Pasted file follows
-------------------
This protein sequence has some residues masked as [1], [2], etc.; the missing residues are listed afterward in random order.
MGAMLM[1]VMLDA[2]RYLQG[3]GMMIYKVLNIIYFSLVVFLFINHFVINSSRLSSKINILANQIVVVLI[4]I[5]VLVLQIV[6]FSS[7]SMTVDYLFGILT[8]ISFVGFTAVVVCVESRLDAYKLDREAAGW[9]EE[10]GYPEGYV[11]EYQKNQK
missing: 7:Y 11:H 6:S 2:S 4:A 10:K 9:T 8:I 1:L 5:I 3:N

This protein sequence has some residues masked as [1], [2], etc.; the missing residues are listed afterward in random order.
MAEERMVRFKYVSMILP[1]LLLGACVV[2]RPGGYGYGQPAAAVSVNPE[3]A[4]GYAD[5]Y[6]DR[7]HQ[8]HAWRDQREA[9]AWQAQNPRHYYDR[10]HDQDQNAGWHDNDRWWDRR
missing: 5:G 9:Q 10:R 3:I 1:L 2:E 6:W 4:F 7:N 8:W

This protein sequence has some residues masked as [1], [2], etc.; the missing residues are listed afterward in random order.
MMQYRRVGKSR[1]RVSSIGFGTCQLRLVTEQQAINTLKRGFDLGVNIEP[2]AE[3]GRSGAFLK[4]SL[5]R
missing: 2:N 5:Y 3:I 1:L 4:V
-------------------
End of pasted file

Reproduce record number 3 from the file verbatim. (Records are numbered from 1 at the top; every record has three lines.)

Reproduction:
This protein sequence has some residues masked as [1], [2], etc.; the missing residues are listed afterward in random order.
MMQYRRVGKSR[1]RVSSIGFGTCQLRLVTEQQAINTLKRGFDLGVNIEP[2]AE[3]GRSGAFLK[4]SL[5]R
missing: 2:N 5:Y 3:I 1:L 4:V